This article was written by John D. Hibner
This article was published in the 1989 Baseball Research Journal
On September 15, 1957, the San Francisco Seals played their last home game. The news had broken that the major-league Giants would be replacing them in 1958, but no one was celebrating on this particular afternoon. Instead, San Franciscans were reminiscing about the fifty-five-year history of Seals baseball – a history complete with stars like Lefty O’Doul, Willie Kamm, Vince, Dominic, and Joe DiMaggio, and a tradition of colorful and plentiful crowds at Seals Stadium, where a minor-league attendance record of 670,560 was set in 1946 that lasted thirty-six seasons.
There was no getting around it: September 15 would be a wake. But in typical San Francisco style, Seal supporters made it a “joyous wake.”
Before the last date of the season, scheduled for September 15, the Seals had won the pennant. They played the Sacramento Solons in a doubleheader that day before a good crowd of 15,484. Governor and Mrs. Goodwin Knight were honored, and many described it as a “joyous wake and a lot of fun.” Both teams went through the motions in the first game, and nobody really cared who won. Then the second game started and the fun began.
The fans were surprised when Seals manager Joe (Flash) Gordon started the second game at his familiar old position of second base. At first, Sacramento Manager Tommy Heath protested to the umpires, claiming that Gordon wasn’t on the official roster. Soon Heath withdrew his protest by announcing over the loudspeaker: “With him at second, we can’t lose.” The Solons scored four runs in the first off little Albie Pearson, now hurling, though he was the Seals starting centerfielder. But the Seals came right back in the bottom of the first inning to get two runs back.
As the Solons came to bat in the top of the second, Gordon took the mound, with Pearson moving to second base. Gordon threw a strike, but Umpire Chris Pelekoudas called “ball one.” Gordon raced off the mound, ranting and raving about the call. Pelekoudas responded that maybe Gordon could do better at calling balls and strikes himself. Where upon the umpire took off his jacket, grabbed Gordon’s glove, and walked to the mound.
Gordon went behind the plate, and Pelekoudas fired a ball right over. “Slow-wow-ball,” yelled Gordon. One pitch was enough, and each went back to his normal position. Sacramento scored three runs and took a 7-2 lead.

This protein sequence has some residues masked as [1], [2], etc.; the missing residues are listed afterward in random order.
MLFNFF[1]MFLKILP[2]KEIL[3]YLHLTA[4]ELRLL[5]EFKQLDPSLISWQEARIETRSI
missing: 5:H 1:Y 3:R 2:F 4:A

Pearson played five different positions that day and was the losing pitcher. He allowed four runs on two hits, walked four men, and served up a home run ball. But for the last six or seven innings the stadium was a big party. Fans filtered down to the field for a handshake or autograph. As often as not there were more or less than nine men on a side. Everyone wanted to laugh about the proceedings, but there was still some sadness in the air soon an era would come to an end.
A very emotional event occurred late in the game, with the Solons ahead 13-6. First baseman Sal Taormina went to the public-address system and spoke about “Cap” Wright, a Seals coach who was dying of cancer. Donations would be accepted, he said, and each player had already donated a day’s pay to the cause.
The game was stopped, and all the members of both teams, still in spikes, climbed the stadium stairs and passed their caps. After twenty minutes, PA announcer Jack Rice called out over the louderspeaker: “Has everyone been reached out there?”
“No!” the crowd shouted back. “No!”
The managers and players continued circulating. Among them were some local worthies: Grady Hatton, Marty Keough, Ken Aspromonte. Eddie (Pumpsie) Green, Leo Kiely, Leo Righetti, trainer Leo (Doc) Hughes, Coach Riverboat Smith, and of course Gordon, Heath, and Pearson.
Approximately $7,000 was raised for the ailing coach, a substantial fund, but more important a very symbolic gesture from the fans. The players then went back to the diamond to finish up the seven-inning game. The Seals went into the bottom of the seventh behind 14-6, and did manage to score one run. A pop foul ball ended the game, and an era of baseball history in the “City” had come to an end.
The 15,484 fans stood and applauded the team for at least five minutes.
On April 18, 1958, the San Francisco Giants opened the first regular season against the new team in Southern California – the Los Angeles Dodgers. They played in the Memorial Coliseum, which had been converted into a baseball facility at the cost of $300,000. A crowd of 78,672 saw the game – and saw the Dodgers defeat the Giants 6-5.
A new era in San Francisco baseball had begun. But no one will ever forget the Seals. Especially the way they left.